Marian Anderson: Voice of Freedom

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A portrait of Marian Anderson by artist Jeffery McNutt. (Kimberly Paynter/WHYY)

A portrait of Marian Anderson by artist Jeffery McNutt. (Kimberly Paynter/WHYY)

Up first on the show, we’ll get a recap of what happened at yesterday’s Senate impeachment trial of former President Trump with JACQUALINE THOMSEN of The National Law Journal. Then, over 80 years ago, Marian Anderson was barred from performing at Constitution Hall because she was Black. So she sang for thousands in front of the Lincoln Memorial instead. On Wednesday, we remember the life and legacy of Philadelphia-born Marian Anderson with soprano opera singer ANGELA BROWN and ADRIANE LENTZ-SMITH, professor of history and African & African American studies at Duke University. A new documentary about her life, Voice of Freedom, premieres on WHYY TV on February 15th at 9pm.

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Interview highlights

On Marian Anderson changing the lyrics of My Country Tis of Thee

Marty Moss-Coane: She changes the words “of thee we sing” instead of “of the I sing.” What do you see as the significance of that? 

Adriane Lentz-Smith: It’s a claim. The “we” is a reminder of national community on the one hand. So some audience members might hear that as we’re all part of this American nation. But at the same time, it’s speaking to the Black folks listening. I am part of you. We are here together. And we are sharing this moment because it is about our presence and our fate. 

A caller asks our guests about where we go from here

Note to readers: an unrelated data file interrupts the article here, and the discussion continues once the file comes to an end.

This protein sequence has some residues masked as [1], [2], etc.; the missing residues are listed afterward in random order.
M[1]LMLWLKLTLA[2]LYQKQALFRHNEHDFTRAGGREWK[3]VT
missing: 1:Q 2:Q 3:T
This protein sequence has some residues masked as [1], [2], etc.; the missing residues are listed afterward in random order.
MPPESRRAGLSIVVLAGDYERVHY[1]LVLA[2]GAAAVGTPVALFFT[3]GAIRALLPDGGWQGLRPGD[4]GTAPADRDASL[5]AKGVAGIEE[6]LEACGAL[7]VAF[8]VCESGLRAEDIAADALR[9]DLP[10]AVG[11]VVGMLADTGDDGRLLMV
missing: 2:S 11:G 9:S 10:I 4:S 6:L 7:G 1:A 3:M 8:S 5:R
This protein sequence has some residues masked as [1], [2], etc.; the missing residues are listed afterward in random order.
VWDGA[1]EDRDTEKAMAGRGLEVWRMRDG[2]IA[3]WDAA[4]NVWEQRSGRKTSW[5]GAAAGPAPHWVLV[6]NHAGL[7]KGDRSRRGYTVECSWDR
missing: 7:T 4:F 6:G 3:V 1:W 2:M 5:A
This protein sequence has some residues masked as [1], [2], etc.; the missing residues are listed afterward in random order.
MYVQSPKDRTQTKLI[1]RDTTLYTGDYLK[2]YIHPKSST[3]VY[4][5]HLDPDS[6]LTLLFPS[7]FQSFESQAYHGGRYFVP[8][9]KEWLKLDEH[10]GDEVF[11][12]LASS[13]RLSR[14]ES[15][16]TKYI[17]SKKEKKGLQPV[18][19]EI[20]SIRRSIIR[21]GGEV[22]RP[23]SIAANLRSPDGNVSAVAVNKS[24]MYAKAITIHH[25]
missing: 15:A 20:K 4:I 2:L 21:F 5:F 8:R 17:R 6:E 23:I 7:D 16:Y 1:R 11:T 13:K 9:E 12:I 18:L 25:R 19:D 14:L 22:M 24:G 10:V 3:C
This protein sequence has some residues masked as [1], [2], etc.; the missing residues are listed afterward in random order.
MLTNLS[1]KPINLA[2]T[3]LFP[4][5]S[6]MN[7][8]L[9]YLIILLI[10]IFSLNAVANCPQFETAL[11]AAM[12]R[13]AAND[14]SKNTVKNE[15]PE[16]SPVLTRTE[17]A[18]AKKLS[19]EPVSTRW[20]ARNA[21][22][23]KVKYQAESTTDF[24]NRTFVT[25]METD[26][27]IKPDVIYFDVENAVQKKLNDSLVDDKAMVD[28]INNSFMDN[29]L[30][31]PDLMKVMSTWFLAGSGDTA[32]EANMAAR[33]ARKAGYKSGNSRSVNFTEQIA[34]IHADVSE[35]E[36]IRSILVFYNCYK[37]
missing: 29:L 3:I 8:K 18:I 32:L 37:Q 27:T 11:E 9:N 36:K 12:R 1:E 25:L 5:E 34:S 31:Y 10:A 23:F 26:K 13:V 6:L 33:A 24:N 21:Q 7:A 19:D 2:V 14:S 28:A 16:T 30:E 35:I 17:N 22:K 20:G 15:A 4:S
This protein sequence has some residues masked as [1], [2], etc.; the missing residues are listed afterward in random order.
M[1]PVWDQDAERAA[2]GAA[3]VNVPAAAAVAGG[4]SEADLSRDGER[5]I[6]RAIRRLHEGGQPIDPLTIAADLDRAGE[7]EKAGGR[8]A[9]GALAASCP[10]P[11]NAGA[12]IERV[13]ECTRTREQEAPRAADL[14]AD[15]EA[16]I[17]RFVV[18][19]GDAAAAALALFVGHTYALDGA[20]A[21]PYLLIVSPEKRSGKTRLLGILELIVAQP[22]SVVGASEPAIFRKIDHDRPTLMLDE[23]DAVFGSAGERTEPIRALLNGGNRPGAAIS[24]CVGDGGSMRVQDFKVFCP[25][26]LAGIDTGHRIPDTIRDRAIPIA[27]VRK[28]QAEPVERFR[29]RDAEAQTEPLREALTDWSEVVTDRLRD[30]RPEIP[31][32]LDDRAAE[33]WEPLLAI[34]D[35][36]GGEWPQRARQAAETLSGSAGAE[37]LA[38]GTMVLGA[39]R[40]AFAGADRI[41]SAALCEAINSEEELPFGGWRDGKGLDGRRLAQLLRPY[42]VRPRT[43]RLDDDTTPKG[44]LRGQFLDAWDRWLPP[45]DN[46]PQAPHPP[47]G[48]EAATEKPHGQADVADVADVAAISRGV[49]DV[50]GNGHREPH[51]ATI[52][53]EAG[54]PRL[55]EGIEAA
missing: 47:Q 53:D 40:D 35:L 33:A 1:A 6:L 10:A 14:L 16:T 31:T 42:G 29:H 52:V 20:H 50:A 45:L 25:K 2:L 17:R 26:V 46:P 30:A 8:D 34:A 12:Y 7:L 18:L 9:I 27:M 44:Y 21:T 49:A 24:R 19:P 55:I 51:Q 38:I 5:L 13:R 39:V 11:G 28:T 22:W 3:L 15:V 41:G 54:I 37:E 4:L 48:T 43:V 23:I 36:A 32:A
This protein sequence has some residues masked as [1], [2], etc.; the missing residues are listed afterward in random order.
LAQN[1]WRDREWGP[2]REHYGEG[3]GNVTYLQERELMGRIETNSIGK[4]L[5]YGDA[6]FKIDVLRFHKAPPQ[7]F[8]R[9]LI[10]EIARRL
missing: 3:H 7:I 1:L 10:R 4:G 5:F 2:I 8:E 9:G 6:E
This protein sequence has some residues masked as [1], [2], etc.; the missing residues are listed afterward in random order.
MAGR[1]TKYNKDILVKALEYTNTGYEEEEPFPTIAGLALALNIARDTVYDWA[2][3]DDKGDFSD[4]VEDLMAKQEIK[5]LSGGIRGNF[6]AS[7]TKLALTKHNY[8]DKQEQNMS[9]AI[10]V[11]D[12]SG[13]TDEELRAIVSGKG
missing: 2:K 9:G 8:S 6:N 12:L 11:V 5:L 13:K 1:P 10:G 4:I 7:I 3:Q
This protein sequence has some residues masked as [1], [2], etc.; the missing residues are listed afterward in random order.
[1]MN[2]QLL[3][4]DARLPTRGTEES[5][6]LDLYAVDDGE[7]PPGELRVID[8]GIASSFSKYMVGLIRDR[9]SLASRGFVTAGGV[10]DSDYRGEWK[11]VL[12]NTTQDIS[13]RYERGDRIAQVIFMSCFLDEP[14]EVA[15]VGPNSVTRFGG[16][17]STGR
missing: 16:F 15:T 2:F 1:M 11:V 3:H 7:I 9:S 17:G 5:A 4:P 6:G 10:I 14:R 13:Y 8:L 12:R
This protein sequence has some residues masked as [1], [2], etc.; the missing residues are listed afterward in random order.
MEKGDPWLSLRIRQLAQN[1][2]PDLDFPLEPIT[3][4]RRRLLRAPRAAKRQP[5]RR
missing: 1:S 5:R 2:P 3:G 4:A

Janet (caller): When will this rift change in the United States? You know, Black people are wonderful people and we’re still getting the short end of the stick. It’s like built into the fabric of this country that they will never take their foot off our necks. And Marian Anderson was fabulous, you know, and we have to do these special shows to let people know that she was fabulous. When are we just going to be accepted? And this madness of racism go away?

Angela Brown: You know, Miss Janet, I don’t know. All I know is that I have to keep being excellent. And when we have examples like Marian Anderson — I mean, you can’t pooh-pooh the fact that she was fabulous — I’m going to continue my march to be shiny and I would suggest that we all do that because what can we do? You said something so profound. It’s knit into the fabric of America. So it is what it is. But I don’t have to be what they say I am. I’m going to be what God says I am and who I say I’m going to be. So I’m just going to continue to be excellent and keep moving. 

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